The Daily Nation in 1978 appointed him as one of the first science and environment newspaper journalists in Africa. Within a year he had been recruited by Nobel Laureate Prof. Wangari Maathai from where he joined the University of Sussex, UK. This move enabled Calestous to start exploring new theoretical frontiers. In 1983 he earned a MSc degree in Science, Technology and Industrialization. Dr Juma returned to Kenya in 1986, and in 1987 his first book Long-Run Economics, co-authored with Prof. Norman Clark, his supervisor at SPRU, was published.
He married Alison Field in 1987, Ottawa, Canada, when both were completing their graduate studies. He subsequently received his Doctorate (DPhil.) in Science and Technology Policy Studies on the topic of energy and biotechnology. Together they founded Initiatives Publishers in Nairobi in 1988, the first scholarly desktop publisher in eastern and southern Africa. They also founded the African Centre for Technology Studies (ACTS) and Dr Juma ensured that ACTS had the ear of those in power, and listened to those who had no power. In 1998 ACTS was elevated from an NGO to an International Governmental Organisation (IGO) with a strong world-wide reputation.
Dr Juma moved fully to the international stage when, in 1995, he was appointed as the first permanent Executive Secretary of the United Nations Convention on Biological Diversity (CBD) – initially based in Geneva, Switzerland. Calestous oversaw the move and establishment of the Permanent Secretariat in its current home in Montreal, Canada. He skillfully navigated the often-stormy waters of international bio-diplomacy, finding the balance between the dictates of international environmental law, science and biodiversity and the realities of national and international politics.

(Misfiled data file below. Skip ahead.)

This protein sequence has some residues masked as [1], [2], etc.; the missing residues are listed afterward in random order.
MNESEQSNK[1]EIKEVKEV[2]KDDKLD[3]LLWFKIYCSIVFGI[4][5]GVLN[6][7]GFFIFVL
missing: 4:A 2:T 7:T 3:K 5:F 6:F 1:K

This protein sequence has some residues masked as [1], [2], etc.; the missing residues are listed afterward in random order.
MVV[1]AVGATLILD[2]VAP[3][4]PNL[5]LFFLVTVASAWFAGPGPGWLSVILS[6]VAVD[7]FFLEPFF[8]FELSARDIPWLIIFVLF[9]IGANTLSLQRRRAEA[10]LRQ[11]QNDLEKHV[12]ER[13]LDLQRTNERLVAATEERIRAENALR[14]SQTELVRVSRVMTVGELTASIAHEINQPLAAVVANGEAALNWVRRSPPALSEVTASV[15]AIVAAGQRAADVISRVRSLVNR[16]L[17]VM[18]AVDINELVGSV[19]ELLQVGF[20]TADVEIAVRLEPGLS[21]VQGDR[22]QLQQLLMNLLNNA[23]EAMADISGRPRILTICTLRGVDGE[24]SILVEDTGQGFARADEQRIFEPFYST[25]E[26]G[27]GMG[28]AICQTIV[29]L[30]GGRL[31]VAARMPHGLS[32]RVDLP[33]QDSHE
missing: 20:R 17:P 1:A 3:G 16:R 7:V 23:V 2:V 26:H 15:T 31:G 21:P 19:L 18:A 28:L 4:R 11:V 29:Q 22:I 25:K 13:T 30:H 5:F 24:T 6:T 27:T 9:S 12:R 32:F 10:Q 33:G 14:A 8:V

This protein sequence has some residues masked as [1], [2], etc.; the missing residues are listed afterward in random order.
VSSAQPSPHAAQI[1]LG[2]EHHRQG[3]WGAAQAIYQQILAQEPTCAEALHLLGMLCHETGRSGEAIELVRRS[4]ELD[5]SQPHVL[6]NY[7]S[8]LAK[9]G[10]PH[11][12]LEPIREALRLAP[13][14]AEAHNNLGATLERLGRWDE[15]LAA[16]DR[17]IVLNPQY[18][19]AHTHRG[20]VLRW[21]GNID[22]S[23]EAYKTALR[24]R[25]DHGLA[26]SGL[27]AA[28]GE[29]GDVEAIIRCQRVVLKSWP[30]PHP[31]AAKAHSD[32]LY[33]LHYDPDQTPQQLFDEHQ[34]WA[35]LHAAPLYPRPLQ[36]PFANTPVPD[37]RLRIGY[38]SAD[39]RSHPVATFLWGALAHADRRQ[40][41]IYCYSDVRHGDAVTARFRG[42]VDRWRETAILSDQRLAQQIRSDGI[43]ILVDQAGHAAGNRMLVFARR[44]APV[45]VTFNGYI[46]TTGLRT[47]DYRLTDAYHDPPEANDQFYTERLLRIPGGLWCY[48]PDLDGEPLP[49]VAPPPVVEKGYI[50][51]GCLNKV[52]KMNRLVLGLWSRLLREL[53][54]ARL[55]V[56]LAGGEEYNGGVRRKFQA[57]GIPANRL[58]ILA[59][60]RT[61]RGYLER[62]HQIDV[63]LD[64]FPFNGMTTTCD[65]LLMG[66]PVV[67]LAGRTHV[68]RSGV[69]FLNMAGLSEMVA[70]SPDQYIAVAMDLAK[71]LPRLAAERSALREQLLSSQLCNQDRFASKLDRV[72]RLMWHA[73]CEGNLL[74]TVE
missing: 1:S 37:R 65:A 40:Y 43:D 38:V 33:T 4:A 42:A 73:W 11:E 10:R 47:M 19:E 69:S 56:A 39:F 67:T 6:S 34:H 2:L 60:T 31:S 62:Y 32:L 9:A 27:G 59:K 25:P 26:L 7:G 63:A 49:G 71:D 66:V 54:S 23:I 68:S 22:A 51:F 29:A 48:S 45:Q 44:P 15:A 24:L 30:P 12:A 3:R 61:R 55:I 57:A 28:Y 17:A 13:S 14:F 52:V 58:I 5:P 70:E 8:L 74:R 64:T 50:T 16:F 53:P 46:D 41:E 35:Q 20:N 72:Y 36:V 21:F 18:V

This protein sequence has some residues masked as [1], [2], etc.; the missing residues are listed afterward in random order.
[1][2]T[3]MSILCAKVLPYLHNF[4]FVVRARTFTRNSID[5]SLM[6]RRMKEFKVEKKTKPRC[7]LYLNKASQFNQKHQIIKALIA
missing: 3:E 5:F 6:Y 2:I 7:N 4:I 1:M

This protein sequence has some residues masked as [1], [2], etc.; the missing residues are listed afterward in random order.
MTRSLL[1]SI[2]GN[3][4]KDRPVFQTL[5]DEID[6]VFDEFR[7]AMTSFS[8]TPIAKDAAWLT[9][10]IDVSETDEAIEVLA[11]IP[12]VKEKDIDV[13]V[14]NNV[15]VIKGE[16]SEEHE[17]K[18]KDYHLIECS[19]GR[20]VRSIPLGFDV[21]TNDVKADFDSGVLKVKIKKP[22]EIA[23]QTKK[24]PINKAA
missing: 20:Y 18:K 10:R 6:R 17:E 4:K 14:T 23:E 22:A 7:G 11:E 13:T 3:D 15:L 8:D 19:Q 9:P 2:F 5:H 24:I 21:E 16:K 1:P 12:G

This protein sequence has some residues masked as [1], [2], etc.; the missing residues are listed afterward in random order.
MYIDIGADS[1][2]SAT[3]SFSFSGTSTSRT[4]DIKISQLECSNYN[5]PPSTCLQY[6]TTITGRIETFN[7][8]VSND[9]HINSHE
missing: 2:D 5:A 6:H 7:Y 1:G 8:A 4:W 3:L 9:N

In 1998 his son, Eric Kwada Field Juma was born in Montreal. Later that year, the family relocated to Cambridge, Massachusetts in the United States. Dr Juma joined Harvard University’s Kennedy School of Government as a Visiting Fellow in 1999 where he became one of the most popular professors, beloved by the hundreds of students he taught. He was a role model for his integrity, humility, and dedication to problem-solving. For all his colleagues around the world, his optimism and sense of humour showed the way to work for a better future. He was very much a practitioner as well as a teacher.
Professor Juma co-chaired the African Union’s High-Level Panel on Science, Technology and Innovation and served as the Chancellor of the University of Guyana. In 2006 the President of the Republic of Kenya bestowed him with Elder of the Order of the Burning Spear for ‘being a respected international diplomat who has assisted governments to solve diplomatic problems’.
That same year, he received a Doctor of Science (Honorary), University of Sussex, UK. It is not possible in this brief bio to mention the myriad awards, citations, positions and appreciations that Dr Juma has received, not forgetting his very many publications.
He was also a thought-leader on social media, with 114,000 Twitter followers at the time of his death. He used Twitter to provide intellectual resources, encouragement, and humour to his global audience, to better leverage scientific and technological knowledge for poor and vulnerable communities around the world. Professor Juma wrote widely on science, technology, and environment and won several international awards for his work on sustainable development. Professor Calestous Juma is survived by his wife Alison, son Eric and sister Roselyda Nanjala Kwada.